Well, that’s what I’ve got for now!
Best way to make me late to work: ask me about books in the morning!
A lovely follower reminded me of a glaring, terrible error I made:
ESPECIALLY THE EARTHSEA SERIES
THE LEFT HAND OF DARKNESS.
THE ANNALS OF THE WESTERN SHORE
And for more Fantasy and Sci Fi written by Women of Color (original list source deactivated):
- Dawn by Octavia Butler
- Redemption in Indigo by Karen Lord
- Wind Follower by Carole McDonnell
- Mindscape by Andrea Hairston
- Racing the Dark by Alaya Dawn Johnson
- Dragon Sword and Wind Child by Noriko Ogiwara
- The Icarus Girl by Helen Oyeyemi
- Salt Fish Girl by Larissa Lai
- Half World by Hiromi Goto
- Silver Phoenix by Cindy Pon
- Guardian of the Spirit by Nahoko Uehashi
- Where the Mountain Meets the Moon by Grace Lin
- The Iron King by Julie Kawaga
- Who Fears Death by Nnedi Okorafor
- Hammer of Witches by Shana Mlawski
- Ico: Castle in the Mist by Miyuki Miyabe
- Orleans by Sherri L. Smith
- Dualed by Elsie Chapman
- The Killing Moon by N.K. Jemisin
- What’s Left of Me by Kat Zhang
- Filter House (short stories) by Nisi Shawl
- Huntress by Malinda Lo
- Legend by Marie Lu
- Signal Red by Rimi B. Chatterjee
- The Conch Bearer by Chitra Banerjee Divakaruni
- The Island of Eternal Love by Daína Chaviano
- My Soul to Keep by Tananarive Due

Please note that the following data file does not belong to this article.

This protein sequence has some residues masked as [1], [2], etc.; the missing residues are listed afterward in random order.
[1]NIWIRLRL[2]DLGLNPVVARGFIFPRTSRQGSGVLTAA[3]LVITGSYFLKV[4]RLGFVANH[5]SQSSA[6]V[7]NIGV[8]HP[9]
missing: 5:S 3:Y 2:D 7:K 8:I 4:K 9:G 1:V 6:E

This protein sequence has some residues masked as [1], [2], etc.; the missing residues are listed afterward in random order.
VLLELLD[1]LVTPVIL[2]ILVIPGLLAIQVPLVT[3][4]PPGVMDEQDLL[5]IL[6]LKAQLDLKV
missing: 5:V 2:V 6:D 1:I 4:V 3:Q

- Cast in Shadow by Michelle Sagara
And, adding one of my personal favorites:
I’m going to add Stormdancer by Jay Kristoff, mostly because its set in Steampunk Japan with a pretty badass woman of color as the protagonist. In my view, it avoids troping Japanese culture and mythology to create the world of the novel. It’s not terribly long but it sucked me in from the start.
lunitaire asked: What would be your recommended reading for someone who is interested in philosophy but has only dabbled reading random books and listening to random podcasts about it? Also are there any books you are particularly excited about right now?
Oddly enough, yes there are! I say that because I usually don’t get excited about text books, so much as I make like a pre-assholish Victor Frankenstein and mine them for the useful parts. in the past, this has led to me having as many as three text books for an intro class, which is really kind of unacceptable. This year, however, I’ve changed to a single text called Philosophy Here and Now, which does one of my favourite things ever: It uses fiction to help contextualise philosophical ideas.
All that being said, being a text book, it’s pretty damn expensive. $85ish.
Much smaller and cheaper ($11ish), but still quite nice, is Edward Craig’s Philosophy: A Very Short Introduction
I hope you enjoy them! :)
I’m thinking about going full Sisters of Mercy Cover Band & declaring Autumn 2013 my “Season Of Broken Promises”
john green is a genius because he creates books
and then he quotes those books
in his books
So does JK Rowling.
JK ROWLING ISNT THE ONLY AUTHOR ALIVE YOU KNOW
MOM! DAD! IT’S A BOOK!
(The Mirror, dir. Andrei Tarkovsky, 1975)
This book is written to sell.
This book is written to sell because we live in an uncertain time.
Uncertain time. There has never been a certain time. This is what it is. This is a portrait.